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Lesson Plans


On being "gifted" (long post)

[ Thread ][ Subject ][ Author ][ Date ]
Lincoln Arts (lincarts)
Tue, 20 Oct 1998 16:23:08 -0700


A personal story about being "gifted" - please feel free to not read it if
you don't want to. :)

When I was young (late 60's/early 70's) I was tested and labeled as
"gifted." The school district I was in didn't do anything about it back
then - they just liked to know how many students were labeled as gifted or
slow or ???

Too many of my elementary teachers decided that if I was "gifted" I didn't
have to do the same work as the other kids. In fact, in sixth grade - I
really didn't do anything! The teacher basically turned me into her
assistant - grading papers, in charge of the class when she left the room,
etc. She thought she was doing me a favor as I'd be "bored" with the work
everyone else was doing, so I was just to read whatever I wanted on any
subject (I ended up with a lifetime pass to the library), and she gave me
A's in every subject.

Unfortunately, when I got to middle school the next year - I began a slow
slide to heck. As I was gifted (pun intended) with many good teachers, I
was able to succeed (and well) in English, social studies, history, etc.
However, due to my sixth grade teacher's remarks regarding how "bright" I
was and the "gifted" label - I was put into advanced math classes. Not
having an analytical mind, and not having seen a math book in at least two
years, I failed miserably. And, of course, it was just that I was not
"applying myself" (an expression I despise to this day).

So, I failed math my first semester and was dropped into another "lower"
math class and my teachers, parents, extended family, were soooo
"disappointed" in me. This math "failure" continued throughout middle
school and high school, too. Unfortunately, this failure to "apply myself"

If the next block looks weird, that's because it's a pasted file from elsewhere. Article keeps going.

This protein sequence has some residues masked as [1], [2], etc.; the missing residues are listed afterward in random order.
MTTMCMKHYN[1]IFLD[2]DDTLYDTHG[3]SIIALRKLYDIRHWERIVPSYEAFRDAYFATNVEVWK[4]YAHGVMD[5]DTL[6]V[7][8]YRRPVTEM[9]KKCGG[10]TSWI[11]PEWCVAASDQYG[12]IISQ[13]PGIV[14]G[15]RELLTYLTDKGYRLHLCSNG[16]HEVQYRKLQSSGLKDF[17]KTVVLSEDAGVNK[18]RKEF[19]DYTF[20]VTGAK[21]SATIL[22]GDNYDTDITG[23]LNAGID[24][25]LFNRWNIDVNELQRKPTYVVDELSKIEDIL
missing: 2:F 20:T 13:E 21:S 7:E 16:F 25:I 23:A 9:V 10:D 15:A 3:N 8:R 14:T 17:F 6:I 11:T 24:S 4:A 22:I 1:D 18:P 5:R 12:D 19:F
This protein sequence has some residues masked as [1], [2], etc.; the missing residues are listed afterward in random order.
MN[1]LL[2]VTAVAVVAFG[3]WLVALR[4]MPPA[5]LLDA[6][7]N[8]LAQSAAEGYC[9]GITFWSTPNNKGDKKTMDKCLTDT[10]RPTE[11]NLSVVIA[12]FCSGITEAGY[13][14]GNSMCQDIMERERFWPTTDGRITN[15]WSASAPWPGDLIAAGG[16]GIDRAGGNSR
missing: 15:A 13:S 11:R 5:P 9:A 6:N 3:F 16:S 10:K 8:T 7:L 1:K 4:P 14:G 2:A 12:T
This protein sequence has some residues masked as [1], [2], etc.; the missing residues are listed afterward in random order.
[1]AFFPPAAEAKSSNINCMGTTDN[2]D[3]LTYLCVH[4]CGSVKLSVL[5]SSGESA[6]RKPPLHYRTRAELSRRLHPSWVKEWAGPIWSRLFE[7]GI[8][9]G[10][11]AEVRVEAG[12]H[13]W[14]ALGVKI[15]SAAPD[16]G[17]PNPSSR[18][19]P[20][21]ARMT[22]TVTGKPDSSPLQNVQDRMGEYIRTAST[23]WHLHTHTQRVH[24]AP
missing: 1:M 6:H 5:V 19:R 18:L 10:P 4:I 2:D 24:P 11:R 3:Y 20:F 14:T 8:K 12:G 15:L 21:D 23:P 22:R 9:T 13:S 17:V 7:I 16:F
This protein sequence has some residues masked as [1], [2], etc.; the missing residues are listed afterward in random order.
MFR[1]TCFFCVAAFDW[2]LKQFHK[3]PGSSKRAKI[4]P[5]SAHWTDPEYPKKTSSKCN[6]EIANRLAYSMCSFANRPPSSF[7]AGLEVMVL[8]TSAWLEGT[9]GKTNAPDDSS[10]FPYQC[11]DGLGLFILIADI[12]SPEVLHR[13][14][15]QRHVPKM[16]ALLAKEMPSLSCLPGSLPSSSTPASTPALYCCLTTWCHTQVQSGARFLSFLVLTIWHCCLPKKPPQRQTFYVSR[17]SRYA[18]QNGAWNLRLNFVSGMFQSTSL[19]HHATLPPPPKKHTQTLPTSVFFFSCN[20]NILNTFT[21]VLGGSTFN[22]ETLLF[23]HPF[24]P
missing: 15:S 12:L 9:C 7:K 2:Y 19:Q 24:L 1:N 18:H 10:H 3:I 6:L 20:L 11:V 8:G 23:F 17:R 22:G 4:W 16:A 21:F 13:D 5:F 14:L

only exacerbated the problems of a relatively normal teenager - so by the
end of high school, I never wanted to see a classroom again. And I've
struggled ever since with the formal classroom setting (only have 40 college
units).

Meanwhile, you're asking yourself - okay, a bad experience for one person -
so what? Unfortunately, it isn't just one person. As I've grown older,
I've met others just like me - labeled as kids as "gifted" or "slow" - when
actually we were just all kids needing extra help in some fashion.

So, what's my point(s) after all this? Just this:

Nowadays, if a school district has labeled kids as "highly gifted,"
"gifted," or any other label - they darn well better have a program in place
that does its level best to assist those students in whatever fashion they
need. And I'm happy to read that some are.

And, I'm sure most of you are good teachers who try and treat ALL students
well. But as some of these subsequent posts have shown, (and I may be wrong,
but weren't the initial posts just teasing/joking - "what about slightly
gifted?") sometimes biases can show through.

School is hard enough on a child without being labeled. (And, God forbid,
they look a little different than their classmates!) Teachers' attitudes
towards their students end up being a vital component of how a student ends
up. Children pick up on everything, and if you have a bias AGAINST "gifted"
students - even if you think you aren't expressing it - you most probably ARE.

Jeanne

P.S. Sorry if this is too long, or you think it's inappropriate for the
list, but as you can probably tell - it's a sore subject with me. And,
since now my niece is "gifted" and there isn't a good program in this area -
I'm worried....


Thanks!

Jeanne-Marie Fritts
lincarts
http://www.psyber.com/lincoln/arts


  • Maybe reply: Lauretta A. Hendricks-Backus: "Re: On being "gifted" (long post)"